"Being a solid and accurate shooter requires dedication, discipline and many rounds of practice. However, to be a great speed shooter would require those same attributes in addition to a significant rhythmic understanding and feel for shooting.

On April 3rd of 2007, I set a speed record with a non-modified Winchester SX3 auto loader by firing 12 rounds in 1.4 sec. This is equivalent to a Browning M-2 belt fed machine gun. Many individuals questioned whether the SX3 is stock or modified and argued that it just is not possible. Well, I will tell you now that it is possible and it’s possible to make it shoot even faster.

Here is my secret. I have been a drummer for twenty plus years, longer then I have been shooting firearms and as you all know a successful or accomplished drummer must have solid rhythm. My rhythm, like my shooting, is very instinctive and natural. Yes, I had to work to develop it. However, I feel as though I have always had it in me. A part of drumming is learning rhythmic patterns that are structured numerically and accented on different beats.

For example, a triplet would be structured as single beats in a three beat grouping and accented in different ways. I apply different rhythms to my Xtreme sport shooting, especially my speed shooting!

The particular rhythm you would hear from my speed record video would be that of sixteenth notes. Sixteenths notes would look something like this **** **** **** and counted like this, 1e+a, 2e+a, 3e+a. Twelve beats played together in three four-beat groupings. I know that sounds like a lot to chew on and you have probably gone back and read that last sentence 3-4 times, but that is why I am able to shoot as fast as I do.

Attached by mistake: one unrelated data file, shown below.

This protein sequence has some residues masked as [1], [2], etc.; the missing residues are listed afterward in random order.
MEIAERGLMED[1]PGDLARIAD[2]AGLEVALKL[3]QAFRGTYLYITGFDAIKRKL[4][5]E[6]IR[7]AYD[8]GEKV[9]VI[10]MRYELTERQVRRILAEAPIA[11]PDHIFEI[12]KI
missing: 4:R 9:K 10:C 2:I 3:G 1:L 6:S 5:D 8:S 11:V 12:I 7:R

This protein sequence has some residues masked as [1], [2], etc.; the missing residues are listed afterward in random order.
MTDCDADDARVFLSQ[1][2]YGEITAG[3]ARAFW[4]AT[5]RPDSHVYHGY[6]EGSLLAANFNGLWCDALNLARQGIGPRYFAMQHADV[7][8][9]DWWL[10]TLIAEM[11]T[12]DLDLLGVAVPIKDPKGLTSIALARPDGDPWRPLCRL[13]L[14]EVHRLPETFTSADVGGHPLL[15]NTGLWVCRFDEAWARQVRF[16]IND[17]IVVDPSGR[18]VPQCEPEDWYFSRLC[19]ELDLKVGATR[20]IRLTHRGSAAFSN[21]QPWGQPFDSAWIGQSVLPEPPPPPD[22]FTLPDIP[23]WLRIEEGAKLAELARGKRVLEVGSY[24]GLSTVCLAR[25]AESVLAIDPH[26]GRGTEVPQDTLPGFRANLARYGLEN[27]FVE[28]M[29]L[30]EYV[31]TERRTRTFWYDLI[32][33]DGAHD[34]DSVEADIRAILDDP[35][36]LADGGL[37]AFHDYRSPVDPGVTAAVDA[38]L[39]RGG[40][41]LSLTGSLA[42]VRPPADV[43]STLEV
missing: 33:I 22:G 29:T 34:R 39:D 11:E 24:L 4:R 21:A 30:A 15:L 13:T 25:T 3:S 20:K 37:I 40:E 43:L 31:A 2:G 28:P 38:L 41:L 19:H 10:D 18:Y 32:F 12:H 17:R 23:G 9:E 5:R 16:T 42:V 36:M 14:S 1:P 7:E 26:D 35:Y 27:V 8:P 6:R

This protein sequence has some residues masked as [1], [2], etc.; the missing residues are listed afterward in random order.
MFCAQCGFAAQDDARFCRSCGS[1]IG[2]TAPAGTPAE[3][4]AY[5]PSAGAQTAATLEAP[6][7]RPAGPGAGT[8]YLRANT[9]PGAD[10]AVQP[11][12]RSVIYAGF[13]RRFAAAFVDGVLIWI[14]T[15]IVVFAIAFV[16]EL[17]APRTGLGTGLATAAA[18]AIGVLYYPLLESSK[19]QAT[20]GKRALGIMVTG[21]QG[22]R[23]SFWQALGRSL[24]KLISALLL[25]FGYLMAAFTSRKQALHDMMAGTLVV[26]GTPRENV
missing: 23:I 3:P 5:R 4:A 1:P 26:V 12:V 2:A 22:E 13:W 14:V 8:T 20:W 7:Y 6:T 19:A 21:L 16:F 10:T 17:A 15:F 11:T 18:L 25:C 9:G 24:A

The above demonstrates how I subdivide the twelve notes (or twelve shots) into three groupings of four notes. Those same twelve notes can also be broken up in several other ways.

Four groupings of three notes: *** *** *** ***

Two groupings of six notes: ****** ******

Six groupings of two notes: ** ** ** ** ** **

The way that each shooter chooses to phrase the notes will be unique to him/her and reflects that person’s own internal rhythm(s). Playing drums through the years has helped me to learn an increased number of rhythms, expanding my rhythmic ‘vocabulary’ and giving me more options to draw from when it comes time to start pulling the trigger!I know we cannot all go out and take drum lessons just to increase the speed of our trigger finger, so I will give you some alternate tips that may help: